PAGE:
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January 31, 2007

Daily dose of the death penalty

Capital Defense Weekly and StandDown Texas Project collect lots of interesting news covering our busy capital times, including the fourth US execution of 2007.

Also, at my class blog, I note this press release reporting that University of Illinois College of Law Professor Francis Boyle has nominated former Illinois Governor George Ryan for the 2007 Nobel Peace Prize.  As I note in this post, the press release is notable not only for what it says, but also for what it does not say.  There is no discussion of wrongful convictions or innocence issues, which is what first drew Ryan's attention to the death penalty.  Also, the press release also does not mention that Ryan is now a convicted felon recently sentenced to more than six years in federal prison.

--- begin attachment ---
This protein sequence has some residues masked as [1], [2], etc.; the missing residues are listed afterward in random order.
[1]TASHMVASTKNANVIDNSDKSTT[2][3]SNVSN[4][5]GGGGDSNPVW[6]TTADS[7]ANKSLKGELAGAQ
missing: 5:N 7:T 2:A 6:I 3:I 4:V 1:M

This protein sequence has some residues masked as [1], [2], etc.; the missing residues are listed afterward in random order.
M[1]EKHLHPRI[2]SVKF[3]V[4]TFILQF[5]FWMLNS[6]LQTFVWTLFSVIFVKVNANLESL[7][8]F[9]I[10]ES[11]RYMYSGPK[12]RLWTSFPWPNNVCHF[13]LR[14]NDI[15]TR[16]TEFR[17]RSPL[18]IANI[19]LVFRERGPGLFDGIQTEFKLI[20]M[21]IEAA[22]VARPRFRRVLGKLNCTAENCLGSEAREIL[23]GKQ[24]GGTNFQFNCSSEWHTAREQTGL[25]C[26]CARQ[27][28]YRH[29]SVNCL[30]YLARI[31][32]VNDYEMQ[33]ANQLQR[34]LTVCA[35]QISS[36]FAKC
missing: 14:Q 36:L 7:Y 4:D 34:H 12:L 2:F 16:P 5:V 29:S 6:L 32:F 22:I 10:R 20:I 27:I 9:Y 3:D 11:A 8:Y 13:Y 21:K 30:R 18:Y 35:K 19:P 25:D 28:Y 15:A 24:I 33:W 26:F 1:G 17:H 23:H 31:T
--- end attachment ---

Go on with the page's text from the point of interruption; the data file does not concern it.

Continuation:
January 31, 2007 at 09:40 AM | Permalink

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Comments

Anyone can be nominated, and any "professor of literature [or] of linguistics," among others, can nominate anyone for a Nobel Prize in literature.

As a nominee for the Nobel Peace Prize, Ryan shares an honor with such historical greats as Mussolini, Hitler and Stalin, and such latter-day saints as Stanley "Tookie" Williams.

If he wins, he'll be in the same category as Yasser Arafat and Jimmy Carter.

Posted by: | Jan 31, 2007 10:12:13 AM


You have obviously missed the prior pressreleases for the Ryan nomination


http://thenobelpeaceprizetoryan.blogspot.com/

and here :

http://www.stopcapitalpunishment.org/